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Rabbits/Outside Rabbitt won't go in hutch when there is snow?


We have a 4 year old male mini lop. Before we got him, he was mostly an indoor rabbit. We tried for 3 or 4 months to keep him inside, but the cleaning of his pen every day or else the whole house would smell, was too much. We built him a super nice HUGE hutch outside. Outdoor play area, ramps to go up and down the two story rabbit condo and we also included a box for him to snuggle into when its cold. He LOVES the ability to run and jump and play, my kids can go into the hutch (its that big!) and hold and pet him, without worries of letting him go and something getting him. Now that this is his first winter outside, he just sits in the corner of the play area in the snow. He will go up and inside the condo area, and he is eating and drinking normal. Why in the world is he not going inside when its so cold? Two nights ago, it FINALLY got really cold where we live, so I had my husband place a heat lamp on a timer inside the main hutch - I would think the lil guy would rather be in there on occasion than sitting in the play area in the snow? Any idea why he might be doing this?
Thank you soo much in advance for your help!

Dear Andrea,

Since we can't get inside his head to know why he's avoiding the hutch, I think you're wise to take precautions to make sure he doesn't freeze to death out there.  If it gets really cold, I think you should bring him back inside.

This would be a good time for you to have him neutered so that his litterbox habits will improve, and he can go back to being a member of the family, instead of a lonely bunny outside.  It's possible he's sitting outside in the hope that someone will come outside and "rescue" him from the cold, and that he'd welcome the chance to run inside where it's safe and warm.

It really is not safe for him to be outside in Wyoming in the winter.  Neutering will help you resolve the litterbox problems.  You can read more here:

and you can find tips on litterbox training here:

and here:

To find a vet who can safely neuter a bunny, check here:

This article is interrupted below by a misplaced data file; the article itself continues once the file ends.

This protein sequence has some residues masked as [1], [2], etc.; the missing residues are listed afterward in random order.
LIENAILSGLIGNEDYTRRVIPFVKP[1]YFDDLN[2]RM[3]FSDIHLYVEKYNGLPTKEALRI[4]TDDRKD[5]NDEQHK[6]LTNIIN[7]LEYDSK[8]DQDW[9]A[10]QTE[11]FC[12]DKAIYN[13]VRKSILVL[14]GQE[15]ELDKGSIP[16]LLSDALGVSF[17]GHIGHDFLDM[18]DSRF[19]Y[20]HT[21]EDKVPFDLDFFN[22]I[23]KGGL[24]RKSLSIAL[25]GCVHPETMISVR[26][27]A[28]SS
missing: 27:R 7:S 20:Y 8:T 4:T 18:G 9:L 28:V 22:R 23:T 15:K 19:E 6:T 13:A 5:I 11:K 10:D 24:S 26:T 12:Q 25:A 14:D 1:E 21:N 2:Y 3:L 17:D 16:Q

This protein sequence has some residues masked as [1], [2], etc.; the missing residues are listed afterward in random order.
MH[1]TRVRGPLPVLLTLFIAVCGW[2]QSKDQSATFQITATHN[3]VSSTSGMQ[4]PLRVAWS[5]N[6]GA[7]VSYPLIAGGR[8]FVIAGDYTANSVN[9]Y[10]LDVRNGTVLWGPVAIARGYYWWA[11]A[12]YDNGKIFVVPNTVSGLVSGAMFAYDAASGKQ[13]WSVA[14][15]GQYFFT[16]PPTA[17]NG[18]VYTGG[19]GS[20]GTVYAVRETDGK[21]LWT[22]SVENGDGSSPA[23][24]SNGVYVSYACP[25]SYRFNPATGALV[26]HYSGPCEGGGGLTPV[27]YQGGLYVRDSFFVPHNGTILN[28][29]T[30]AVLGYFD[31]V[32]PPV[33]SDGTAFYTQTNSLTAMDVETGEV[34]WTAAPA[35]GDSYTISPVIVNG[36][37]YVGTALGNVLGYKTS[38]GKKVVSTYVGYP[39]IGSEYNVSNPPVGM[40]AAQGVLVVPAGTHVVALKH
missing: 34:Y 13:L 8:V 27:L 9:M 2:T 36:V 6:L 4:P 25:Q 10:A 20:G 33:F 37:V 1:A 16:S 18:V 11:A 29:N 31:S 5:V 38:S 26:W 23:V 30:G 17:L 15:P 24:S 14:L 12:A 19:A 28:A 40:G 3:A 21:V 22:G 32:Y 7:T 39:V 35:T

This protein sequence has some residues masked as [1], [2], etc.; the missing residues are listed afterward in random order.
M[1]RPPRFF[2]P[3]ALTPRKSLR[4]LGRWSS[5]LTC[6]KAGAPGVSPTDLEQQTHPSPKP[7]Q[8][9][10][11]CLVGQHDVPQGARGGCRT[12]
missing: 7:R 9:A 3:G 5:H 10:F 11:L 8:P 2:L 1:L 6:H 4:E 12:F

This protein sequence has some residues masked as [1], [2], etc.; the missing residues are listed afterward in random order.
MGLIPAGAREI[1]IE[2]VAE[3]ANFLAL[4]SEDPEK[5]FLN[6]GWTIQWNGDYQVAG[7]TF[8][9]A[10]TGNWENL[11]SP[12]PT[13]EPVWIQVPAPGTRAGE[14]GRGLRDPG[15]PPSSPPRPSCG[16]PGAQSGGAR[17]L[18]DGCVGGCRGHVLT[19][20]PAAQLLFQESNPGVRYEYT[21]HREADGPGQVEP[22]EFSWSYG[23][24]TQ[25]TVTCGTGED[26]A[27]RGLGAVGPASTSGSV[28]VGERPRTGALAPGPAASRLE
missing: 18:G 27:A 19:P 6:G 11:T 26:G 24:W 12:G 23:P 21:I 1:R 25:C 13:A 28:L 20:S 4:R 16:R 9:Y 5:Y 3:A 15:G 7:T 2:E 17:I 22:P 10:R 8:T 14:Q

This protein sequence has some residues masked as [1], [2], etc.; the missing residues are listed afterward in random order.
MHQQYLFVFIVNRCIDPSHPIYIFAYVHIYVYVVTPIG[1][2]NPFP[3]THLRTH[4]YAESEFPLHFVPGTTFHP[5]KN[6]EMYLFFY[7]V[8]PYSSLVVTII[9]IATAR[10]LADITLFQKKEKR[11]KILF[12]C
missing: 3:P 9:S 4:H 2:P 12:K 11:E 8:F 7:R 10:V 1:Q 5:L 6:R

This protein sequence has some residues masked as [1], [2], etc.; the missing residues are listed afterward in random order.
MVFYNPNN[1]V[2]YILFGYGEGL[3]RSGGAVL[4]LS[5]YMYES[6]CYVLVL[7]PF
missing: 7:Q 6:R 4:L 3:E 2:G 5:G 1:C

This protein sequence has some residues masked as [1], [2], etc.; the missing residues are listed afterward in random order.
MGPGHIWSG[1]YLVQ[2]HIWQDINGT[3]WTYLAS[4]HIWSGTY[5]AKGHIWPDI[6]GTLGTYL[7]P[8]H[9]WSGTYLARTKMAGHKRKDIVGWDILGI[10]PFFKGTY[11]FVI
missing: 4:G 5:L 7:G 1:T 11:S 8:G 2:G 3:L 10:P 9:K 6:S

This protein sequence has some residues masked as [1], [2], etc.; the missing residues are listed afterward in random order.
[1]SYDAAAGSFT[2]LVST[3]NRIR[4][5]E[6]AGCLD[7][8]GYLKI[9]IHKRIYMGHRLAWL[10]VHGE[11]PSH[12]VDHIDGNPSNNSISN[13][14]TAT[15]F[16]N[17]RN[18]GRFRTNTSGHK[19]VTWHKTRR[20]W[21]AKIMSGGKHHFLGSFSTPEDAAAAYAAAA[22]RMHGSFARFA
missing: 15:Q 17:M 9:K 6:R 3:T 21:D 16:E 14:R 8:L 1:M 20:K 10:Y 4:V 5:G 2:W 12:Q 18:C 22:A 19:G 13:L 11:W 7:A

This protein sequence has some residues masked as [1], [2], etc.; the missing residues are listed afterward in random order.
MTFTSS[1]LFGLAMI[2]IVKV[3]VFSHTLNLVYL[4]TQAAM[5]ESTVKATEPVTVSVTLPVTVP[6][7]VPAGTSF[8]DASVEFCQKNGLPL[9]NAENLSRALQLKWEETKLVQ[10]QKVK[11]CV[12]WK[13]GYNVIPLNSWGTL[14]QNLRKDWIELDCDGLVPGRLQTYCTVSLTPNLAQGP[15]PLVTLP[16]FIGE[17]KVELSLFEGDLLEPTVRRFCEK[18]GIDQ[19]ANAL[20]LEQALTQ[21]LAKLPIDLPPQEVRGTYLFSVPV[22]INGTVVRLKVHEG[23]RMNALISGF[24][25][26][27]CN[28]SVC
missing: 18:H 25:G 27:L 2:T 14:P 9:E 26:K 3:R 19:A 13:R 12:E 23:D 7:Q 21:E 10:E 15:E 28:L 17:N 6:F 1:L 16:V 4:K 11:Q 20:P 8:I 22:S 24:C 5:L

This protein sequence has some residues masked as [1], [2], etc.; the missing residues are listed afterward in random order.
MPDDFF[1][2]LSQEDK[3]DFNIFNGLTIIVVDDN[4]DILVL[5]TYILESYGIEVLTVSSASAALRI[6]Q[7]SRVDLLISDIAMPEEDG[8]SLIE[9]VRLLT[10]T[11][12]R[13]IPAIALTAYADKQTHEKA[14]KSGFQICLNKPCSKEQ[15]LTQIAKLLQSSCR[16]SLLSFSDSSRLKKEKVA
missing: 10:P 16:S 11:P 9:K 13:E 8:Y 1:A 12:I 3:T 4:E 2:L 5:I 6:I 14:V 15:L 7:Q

I hope this helps.



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Dana Krempels, Ph.D.


I've lived with companion rabbits for more than 35 years, and consider them members of my family. I can answer any questions about the biology and health of rabbits, from the commonplace to the unusual. But please note:

RULE #1:

Find a rabbit vet at for immediate help, and don't risk your bunny's life by spending time asking questions online! If you can't get in touch with your vet, read these Emergency Sick Bunny Instructions.

If you have found a wild baby rabbit, please read these EMERGENCY INSTRUCTIONS FOR WILD BABY RABBITS and then use this link to FIND A LOCAL WILDLIFE REHABILITATOR who can give you the right advice.

RULE #2:
Help me help you! Please make your subject line informative if you have an urgent question. then LET ME KNOW IN THE SUBJECT LINE so I can give your question highest priority over non-urgent questions. If you don't do this, then I can't guarantee timely assistance!

For all the best, most accurate rabbit health, care and behavior information, visit The House Rabbit Society.


I have been rescuing and rehabilitating domestic and wild rabbits for about 30 years. I have written articles for many rabbit rescue publications, as well as for the veterinary journal, Exotic DVM. I own EtherBun, the internet's largest listserve dedicated to health, care, and behavior of domestic rabbits.

Houserabbit Adoption, Rescue, and Education, Inc. (H.A.R.E., Inc.) president National House Rabbit Society (Board member)

Exotic DVM
Warren Peace (Journal of the House Rabbit Society of Miami)
Various newsletters of the House Rabbit Society, nationwide

Ph.D - Biology
B.S. - Biology
B.A. - English

Awards and Honors
Lightspan Academic Excellence Award for web site on rabbit health and biology

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